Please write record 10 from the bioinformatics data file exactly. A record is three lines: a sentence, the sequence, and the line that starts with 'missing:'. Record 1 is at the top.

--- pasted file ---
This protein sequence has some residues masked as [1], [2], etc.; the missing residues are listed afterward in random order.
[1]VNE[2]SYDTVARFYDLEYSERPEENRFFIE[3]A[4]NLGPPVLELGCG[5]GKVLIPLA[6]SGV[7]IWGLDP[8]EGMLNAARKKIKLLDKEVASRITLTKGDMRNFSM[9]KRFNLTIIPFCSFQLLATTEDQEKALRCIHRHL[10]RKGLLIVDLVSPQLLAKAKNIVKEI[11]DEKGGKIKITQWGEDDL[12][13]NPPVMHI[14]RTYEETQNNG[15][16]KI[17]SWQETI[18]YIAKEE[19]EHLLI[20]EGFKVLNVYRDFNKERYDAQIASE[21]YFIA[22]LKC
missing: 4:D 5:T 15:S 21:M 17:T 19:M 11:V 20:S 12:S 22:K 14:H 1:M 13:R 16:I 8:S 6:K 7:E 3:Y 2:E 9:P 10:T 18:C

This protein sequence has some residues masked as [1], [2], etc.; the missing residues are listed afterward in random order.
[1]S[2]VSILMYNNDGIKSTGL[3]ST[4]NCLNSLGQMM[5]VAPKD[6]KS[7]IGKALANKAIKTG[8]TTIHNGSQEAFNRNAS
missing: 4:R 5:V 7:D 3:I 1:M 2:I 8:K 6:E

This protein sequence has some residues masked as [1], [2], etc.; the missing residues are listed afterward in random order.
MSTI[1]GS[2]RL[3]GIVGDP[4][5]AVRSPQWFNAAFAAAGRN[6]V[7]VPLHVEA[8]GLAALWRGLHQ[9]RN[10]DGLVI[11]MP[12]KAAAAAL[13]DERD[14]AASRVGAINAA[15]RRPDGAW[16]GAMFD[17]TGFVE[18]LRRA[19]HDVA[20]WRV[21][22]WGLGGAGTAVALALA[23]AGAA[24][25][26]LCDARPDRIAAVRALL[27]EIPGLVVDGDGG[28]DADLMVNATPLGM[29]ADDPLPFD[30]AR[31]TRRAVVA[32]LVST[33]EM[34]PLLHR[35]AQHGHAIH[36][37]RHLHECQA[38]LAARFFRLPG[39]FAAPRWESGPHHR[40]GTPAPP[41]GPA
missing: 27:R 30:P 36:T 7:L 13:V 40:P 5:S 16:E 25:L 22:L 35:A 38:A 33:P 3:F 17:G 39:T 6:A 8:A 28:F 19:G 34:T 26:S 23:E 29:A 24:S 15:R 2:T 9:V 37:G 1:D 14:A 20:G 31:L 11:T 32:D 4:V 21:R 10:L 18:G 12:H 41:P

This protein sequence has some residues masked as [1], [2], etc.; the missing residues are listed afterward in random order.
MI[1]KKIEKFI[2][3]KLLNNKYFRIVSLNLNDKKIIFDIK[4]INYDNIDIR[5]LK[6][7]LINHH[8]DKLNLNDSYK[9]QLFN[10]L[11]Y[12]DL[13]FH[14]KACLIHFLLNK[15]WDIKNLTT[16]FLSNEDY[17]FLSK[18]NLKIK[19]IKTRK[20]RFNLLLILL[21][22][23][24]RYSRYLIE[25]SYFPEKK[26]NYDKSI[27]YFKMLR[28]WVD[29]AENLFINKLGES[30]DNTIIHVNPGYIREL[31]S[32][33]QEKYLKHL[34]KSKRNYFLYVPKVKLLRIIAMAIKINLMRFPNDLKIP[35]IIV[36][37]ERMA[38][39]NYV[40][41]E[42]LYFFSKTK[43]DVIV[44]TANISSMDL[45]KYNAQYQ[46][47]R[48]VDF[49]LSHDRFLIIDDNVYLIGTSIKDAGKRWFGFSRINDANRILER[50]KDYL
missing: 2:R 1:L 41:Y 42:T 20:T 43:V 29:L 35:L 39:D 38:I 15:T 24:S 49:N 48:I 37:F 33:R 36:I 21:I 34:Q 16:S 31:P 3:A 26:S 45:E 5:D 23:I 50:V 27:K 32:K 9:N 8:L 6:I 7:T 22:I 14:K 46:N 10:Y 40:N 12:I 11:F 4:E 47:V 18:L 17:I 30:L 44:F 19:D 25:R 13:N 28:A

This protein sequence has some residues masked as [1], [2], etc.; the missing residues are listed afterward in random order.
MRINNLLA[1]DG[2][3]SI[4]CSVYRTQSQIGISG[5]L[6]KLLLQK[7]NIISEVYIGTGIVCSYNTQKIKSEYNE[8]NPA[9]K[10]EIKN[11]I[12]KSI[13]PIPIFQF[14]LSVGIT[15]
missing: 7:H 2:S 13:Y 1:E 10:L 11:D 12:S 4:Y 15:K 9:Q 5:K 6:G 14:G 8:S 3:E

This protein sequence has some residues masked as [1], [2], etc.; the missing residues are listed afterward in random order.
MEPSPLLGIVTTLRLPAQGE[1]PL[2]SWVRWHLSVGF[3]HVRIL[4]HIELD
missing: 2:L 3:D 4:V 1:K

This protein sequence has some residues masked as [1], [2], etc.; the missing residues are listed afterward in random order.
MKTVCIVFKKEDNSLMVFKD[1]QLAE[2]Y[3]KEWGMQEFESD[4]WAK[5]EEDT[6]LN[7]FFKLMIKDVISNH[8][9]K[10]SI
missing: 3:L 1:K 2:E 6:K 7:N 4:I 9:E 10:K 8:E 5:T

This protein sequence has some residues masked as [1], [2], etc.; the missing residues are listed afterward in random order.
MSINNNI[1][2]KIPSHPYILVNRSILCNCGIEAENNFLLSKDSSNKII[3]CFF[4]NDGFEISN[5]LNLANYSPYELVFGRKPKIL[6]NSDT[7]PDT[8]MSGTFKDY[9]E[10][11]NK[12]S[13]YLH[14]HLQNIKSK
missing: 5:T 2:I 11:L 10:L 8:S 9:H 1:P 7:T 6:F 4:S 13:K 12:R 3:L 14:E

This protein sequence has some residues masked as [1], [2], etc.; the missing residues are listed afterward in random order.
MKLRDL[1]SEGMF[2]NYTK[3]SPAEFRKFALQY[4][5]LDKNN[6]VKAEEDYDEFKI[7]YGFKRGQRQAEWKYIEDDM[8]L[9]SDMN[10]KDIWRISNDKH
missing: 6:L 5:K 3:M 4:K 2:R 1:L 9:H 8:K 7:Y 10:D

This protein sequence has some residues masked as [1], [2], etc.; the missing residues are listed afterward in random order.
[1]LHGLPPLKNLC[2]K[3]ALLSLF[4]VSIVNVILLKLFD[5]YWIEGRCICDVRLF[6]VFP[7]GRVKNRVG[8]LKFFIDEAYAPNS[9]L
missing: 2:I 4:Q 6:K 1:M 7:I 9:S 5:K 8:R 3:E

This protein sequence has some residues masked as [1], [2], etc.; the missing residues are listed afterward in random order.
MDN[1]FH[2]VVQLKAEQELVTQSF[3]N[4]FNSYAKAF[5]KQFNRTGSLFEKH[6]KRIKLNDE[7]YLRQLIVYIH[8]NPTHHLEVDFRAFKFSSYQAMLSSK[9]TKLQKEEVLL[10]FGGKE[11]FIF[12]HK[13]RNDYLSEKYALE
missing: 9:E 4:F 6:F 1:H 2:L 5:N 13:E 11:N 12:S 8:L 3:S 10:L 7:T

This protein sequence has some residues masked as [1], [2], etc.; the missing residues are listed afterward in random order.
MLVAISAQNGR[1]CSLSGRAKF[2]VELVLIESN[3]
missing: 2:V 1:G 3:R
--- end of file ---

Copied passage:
This protein sequence has some residues masked as [1], [2], etc.; the missing residues are listed afterward in random order.
[1]LHGLPPLKNLC[2]K[3]ALLSLF[4]VSIVNVILLKLFD[5]YWIEGRCICDVRLF[6]VFP[7]GRVKNRVG[8]LKFFIDEAYAPNS[9]L
missing: 2:I 4:Q 6:K 1:M 7:I 9:S 5:K 8:R 3:E